In Israel preparation for the “Day After” the cease fire grinds forward. Relevant ministers and army commanders are getting their stories or excuses ready for the storm of criticism that many Israelis are willing to defer until then. The head of Northern Command, who is directly responsible for combat operations, says the army has a new plan for driving Hizbullah rockets out of range. It involves moving forces far deeper into Lebanon, but, he complains to journalists, the government is not unleashing the army. The Prime Minister’s office says Olmert has not seen a plan, and Olmert says if the rockets keep falling on Israel, there will be no stopping IDF. Defense Minister Amir Peretz says unless the cease-fire resolution comes in a few days, Israel will move its forces to the Litani and even further. Apparently after two weeks of inconclusive fighting around the same villages, the generals think they can now deal speedily with the guerillas. We probably will not find out if they are right. Despite the bravado, the Israel government would prefer a cease-fire, even if it has to wait through this weekend. Read the threats as a way of speeding up the process. And it is trying to neutralize the Lebanese and other Arab objections to the draft resolution by raising its own demands. These include more emphasis on stopping arms shipments and no inclusion of the Shebaa Farms area as a matter of negotiations with Lebanon. The government can drop that last demand for a resoultion otherwise similar to the present draft.

Today’s question: Why didn’t these events happen last week?

2 Comments:

Anonymous Shlomo said...

I cannot answer your question, it is too much like a school essay, and one thing is sure that this is no time for kindergarten. Atik, even in these times we need good writing, and what I see in today's post is your omniscience. You sketch for us how it is in Lebanon, how it is with G. Bush, and how it is for some in Israel. Atik, this I like.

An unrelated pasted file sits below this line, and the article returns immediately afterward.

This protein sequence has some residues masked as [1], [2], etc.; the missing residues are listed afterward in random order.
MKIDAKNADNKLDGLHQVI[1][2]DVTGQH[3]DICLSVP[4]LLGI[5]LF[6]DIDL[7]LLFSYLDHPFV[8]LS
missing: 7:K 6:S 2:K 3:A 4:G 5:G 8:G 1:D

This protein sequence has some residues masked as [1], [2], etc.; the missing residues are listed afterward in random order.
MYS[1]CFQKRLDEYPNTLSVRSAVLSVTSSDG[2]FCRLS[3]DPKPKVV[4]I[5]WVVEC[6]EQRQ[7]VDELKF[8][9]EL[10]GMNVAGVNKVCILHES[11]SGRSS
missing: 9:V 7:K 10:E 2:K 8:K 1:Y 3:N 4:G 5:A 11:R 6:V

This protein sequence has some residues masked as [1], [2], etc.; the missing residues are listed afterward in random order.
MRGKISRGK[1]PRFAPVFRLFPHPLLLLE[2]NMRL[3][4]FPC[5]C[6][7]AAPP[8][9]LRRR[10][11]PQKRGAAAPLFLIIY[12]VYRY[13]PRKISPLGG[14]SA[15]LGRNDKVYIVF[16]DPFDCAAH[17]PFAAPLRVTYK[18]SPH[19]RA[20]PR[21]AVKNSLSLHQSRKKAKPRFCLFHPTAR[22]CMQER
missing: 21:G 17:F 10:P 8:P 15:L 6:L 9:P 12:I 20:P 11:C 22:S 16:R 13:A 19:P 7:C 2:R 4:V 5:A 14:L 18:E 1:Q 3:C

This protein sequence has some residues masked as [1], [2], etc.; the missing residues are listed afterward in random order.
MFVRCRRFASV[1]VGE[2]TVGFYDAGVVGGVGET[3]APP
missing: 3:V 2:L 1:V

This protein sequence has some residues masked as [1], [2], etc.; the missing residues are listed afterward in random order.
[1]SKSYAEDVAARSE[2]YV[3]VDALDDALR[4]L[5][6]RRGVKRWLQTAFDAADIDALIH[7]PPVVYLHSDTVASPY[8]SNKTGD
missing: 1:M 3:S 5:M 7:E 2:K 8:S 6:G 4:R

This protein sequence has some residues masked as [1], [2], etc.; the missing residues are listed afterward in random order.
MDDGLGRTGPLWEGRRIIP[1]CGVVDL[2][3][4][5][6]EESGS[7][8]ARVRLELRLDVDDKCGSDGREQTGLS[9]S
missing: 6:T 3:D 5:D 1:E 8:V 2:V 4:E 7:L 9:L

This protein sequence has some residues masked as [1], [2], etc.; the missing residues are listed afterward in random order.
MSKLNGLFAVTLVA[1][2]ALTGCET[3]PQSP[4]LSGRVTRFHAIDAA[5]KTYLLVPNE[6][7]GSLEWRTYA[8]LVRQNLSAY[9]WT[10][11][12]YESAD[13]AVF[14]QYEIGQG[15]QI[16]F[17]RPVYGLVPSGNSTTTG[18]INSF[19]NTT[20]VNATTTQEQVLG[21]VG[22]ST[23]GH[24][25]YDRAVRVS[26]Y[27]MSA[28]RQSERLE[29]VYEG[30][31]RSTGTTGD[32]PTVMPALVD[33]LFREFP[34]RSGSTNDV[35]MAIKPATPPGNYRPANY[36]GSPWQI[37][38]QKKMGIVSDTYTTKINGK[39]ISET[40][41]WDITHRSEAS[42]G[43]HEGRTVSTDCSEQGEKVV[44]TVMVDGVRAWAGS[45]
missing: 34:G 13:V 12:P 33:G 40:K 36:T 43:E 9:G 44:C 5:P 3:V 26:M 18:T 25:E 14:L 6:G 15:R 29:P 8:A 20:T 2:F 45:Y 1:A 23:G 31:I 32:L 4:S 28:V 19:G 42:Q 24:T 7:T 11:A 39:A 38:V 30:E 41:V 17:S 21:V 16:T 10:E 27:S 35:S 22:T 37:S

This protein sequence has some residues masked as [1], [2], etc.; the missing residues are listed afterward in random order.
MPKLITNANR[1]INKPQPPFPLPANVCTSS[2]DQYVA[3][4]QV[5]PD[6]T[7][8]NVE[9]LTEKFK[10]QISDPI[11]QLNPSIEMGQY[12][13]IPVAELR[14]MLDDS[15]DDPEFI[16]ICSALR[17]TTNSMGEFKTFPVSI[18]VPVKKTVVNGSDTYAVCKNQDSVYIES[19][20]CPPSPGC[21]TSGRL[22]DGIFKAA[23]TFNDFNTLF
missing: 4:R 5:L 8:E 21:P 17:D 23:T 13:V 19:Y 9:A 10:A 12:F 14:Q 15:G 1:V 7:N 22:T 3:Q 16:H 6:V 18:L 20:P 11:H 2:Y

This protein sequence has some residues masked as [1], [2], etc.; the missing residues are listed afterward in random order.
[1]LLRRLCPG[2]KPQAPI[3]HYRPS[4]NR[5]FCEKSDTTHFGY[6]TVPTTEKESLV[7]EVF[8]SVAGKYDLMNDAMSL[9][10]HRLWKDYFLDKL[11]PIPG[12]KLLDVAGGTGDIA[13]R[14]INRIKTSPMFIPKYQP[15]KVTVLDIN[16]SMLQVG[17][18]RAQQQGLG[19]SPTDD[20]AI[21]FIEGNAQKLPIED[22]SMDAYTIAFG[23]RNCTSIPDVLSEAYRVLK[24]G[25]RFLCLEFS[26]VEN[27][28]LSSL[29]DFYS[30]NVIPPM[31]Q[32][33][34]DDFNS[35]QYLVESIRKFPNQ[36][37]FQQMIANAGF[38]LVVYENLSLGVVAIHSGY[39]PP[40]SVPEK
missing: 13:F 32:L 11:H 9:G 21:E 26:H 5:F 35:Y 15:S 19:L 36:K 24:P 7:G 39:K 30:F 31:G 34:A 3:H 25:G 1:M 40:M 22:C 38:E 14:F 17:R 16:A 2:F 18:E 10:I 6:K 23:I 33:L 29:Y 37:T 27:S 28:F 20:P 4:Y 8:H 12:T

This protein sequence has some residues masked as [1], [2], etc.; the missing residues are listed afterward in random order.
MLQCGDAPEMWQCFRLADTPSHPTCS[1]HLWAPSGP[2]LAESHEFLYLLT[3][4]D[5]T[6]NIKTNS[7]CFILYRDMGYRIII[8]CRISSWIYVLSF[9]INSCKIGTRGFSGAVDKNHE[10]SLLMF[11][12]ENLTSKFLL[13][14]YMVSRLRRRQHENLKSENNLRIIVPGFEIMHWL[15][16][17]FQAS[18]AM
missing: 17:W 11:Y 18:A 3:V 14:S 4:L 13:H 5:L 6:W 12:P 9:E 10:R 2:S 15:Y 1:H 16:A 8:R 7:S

One question: you have so much information, I wonder if maybe you are really a newspaper reporter, this blog your personal outlet--because how else would anyone have the time to follow so many threads? Me, I work all day, I sweat on the bus, I come home, there are my children, and the wife is in a grumpy mood from being with the children all day, so right away she hands me the youngest, only six months old, a daughter after three sons, so of course she has me wrapped, this little one. Anyway, what I want to say, Atik, is that you must have time that I do not have. For this reason, I hold my Chava in my arms, I read your daily post, and then I feel I too have spent more of my day digesting the news.
Please do not take offense; I am, like you, only speaking my mind. Thank you, Atik, for listening.

9:46 PM  
Anonymous Montag said...

Israel's tactics in Lebanon are like the Medieval "chevauchee" or promenade--Wikipedia has a short entry of explanation. The idea was that you'd march into your enemy's country with an armed force, kill, burn and loot to your heart's content--and then march back across the border taking pleasure in a job well done. The purpose was to degrade your enemy's resources, making it difficult for him to wage war against you. The Crusaders tended to do this as their territory retreated to the sea for the last time.

But sometimes you got the bear, and sometimes the bear got you. In 1266, a chevauchee towards Tiberias under King Hugh III of Cyprus, bailli of Jerusalem, ended in disaster when its vanguard of Hospitallers and Teutonic Knights was ambushed at Caroublier by the Moslem garrison of Safed. I guess the IDF knows the feeling now.

12:35 PM